Austerity? Not in Brussels

Posted on February 24, 2012 by

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This is not another Eurosceptic demolition piece that would feel at home on the UKIP website. This is the plea of a concerned citizen, who believes that good governance necessitates an accountable elite, in-touch with the people they represent. Leaving aside for now the European Commission’s lack of democratic accountability, which is undoubtedly a significant weakness of the European Union’s basic architecture, the galling issue at present is the Commission’s drive for austerity across Member States while its own staff are entirely shielded from any sense of crisis. As the European Union suffers its worst economic crisis since the Second World War, the European Commission’s recipe for recovery is largely to punish Member States for their ‘reckless spending’ by calling for and, in the case of Greece and Italy, colluding with the imposition of ever punitive austerity measures. The dramatic reduction in public spending is being shouldered by Europe’s most vulnerable, while the pockets of those at the top, in Brussels, are not getting any lighter.

Civil servants in national administrations are easy scapegoats in times of crisis. Seen as a cosseted, overpaid elite, governments have no qualms freezing their pay packets and sometimes reducing their take-home salaries from one month to the next. Last month, Greek civil servants even suffered retrospective salary cuts, with some workers losing up to €1400 a month from their original salary. EU officials, however, are not accountable to national electorates and a lack of interest in Europe means that their salaries face much less scrutiny than their national counterparts. Institutional employees are sitting on a goldmine and while they continue to call for more drastic cuts, their is no sense of humility about their own embarrassment of riches.

Below is a table foam 2004 taken from the European Commission’s website, detailing the salaries of its officials. Yes, the information is in the public domain, but is relatively unknown and the figures are shocking. The Commission’s top civil servants, unelected, unaccountable and unknown, can earn €16,094 a month, which is a whopping €192,588 a year.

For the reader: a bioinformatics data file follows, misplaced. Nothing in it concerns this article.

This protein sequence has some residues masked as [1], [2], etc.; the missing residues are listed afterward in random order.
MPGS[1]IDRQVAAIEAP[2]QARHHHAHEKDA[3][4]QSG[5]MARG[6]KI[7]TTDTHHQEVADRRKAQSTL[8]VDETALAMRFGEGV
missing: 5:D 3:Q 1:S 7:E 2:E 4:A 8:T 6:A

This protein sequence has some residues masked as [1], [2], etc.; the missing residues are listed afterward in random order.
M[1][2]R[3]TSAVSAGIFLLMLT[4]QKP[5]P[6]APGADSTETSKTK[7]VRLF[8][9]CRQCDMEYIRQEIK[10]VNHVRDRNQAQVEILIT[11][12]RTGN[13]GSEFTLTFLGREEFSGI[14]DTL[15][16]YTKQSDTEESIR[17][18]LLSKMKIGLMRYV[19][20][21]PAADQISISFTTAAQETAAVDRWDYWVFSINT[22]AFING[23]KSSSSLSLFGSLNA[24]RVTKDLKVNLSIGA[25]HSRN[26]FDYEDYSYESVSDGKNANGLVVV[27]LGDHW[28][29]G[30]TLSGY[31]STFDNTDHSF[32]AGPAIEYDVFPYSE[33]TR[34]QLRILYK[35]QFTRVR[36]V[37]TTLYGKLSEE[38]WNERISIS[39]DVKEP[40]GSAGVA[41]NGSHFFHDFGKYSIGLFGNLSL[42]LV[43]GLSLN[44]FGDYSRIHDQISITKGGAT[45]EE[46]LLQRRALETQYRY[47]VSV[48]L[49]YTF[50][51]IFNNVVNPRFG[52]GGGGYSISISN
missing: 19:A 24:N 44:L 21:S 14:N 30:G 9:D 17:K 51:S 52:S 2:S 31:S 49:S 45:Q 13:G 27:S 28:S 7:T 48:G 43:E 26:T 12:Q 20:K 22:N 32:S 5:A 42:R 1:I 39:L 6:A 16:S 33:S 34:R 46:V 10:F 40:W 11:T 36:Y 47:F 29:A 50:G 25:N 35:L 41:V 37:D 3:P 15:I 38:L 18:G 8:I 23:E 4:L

What’s more, officials even earn extra in the form of family and expatriation allowances and “salary increases automatically every two years until retirement”. That’s right! The European Commission even engages in some highly discriminatory social engineering that favours marriage so that “for single officials net salaries are around 15 – 20% lower”.

The European Commission justifies the hugely generous benefits package on the grounds that it must function as ‘substitute state’ for its poor employees forced to move country for employment. This is the same Commission that boasts about how the Single Market has created a seamless zone of enterprise, in which employees can move at the drop of a hat to take up employment in another Member State. No benefits package, no expatriation allowance and no ‘substitute state’ for them. For the million of vulnerable Europeans forced to travel abroad due to worsening economic circumstances in their country, I am sure it will come as a relief to know that the European Commission doesn’t really have faith in its own Single Market. Indeed, they write on their own website ” The EU institutions have a special responsibility as employers, because their staff do not have a right to the social benefits in the host country that they would have in their own”. Very reassuring.

The Commission is not embarrassed by the salaries it dishes out to its staff, money that is collected as tax revenue in Europe’s semi-bankrupt, debt-ridden Member States. In fact, it attempts to justify them, as ever, on the grounds of talent. “An attractive salary is a major factor in helping to secure the highly qualified staff needed to put the European ideal into practice.” Given that the EU recruits through universal competitions, which in fact deter many of the most able candidates form applying, salary is hardly the issue. Contrary to their lame protestations, every year there are thousands of qualified, multilingual, motivated and talented young Europeans beating a path to the door of the Commission, desperate to work there even for half the price. The high salaries and rarefied recruitment procedure actually function as a way to keep fresh talent out and protect the privileged within.

On a final note, let us not forget that the “highly qualified staff” are the same bureaucrats that are partially responsible for Europe’s current crisis. They helped to plan, launch and oversee the Euro and failed to grasp its fatal weaknesses. They failed to respond promptly to the crippling sovereign debt crises that threatened, and ultimately delivered, risky contagion. If this is the European ideal they have been putting into practice, they should be paying us extortionate sums, not the other way round.

All quotations and pay chart taken from a European Commission 2004 archive. http://ec.europa.eu/reform/2002/summary_chapter6_en.htm

 

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Posted in: Politics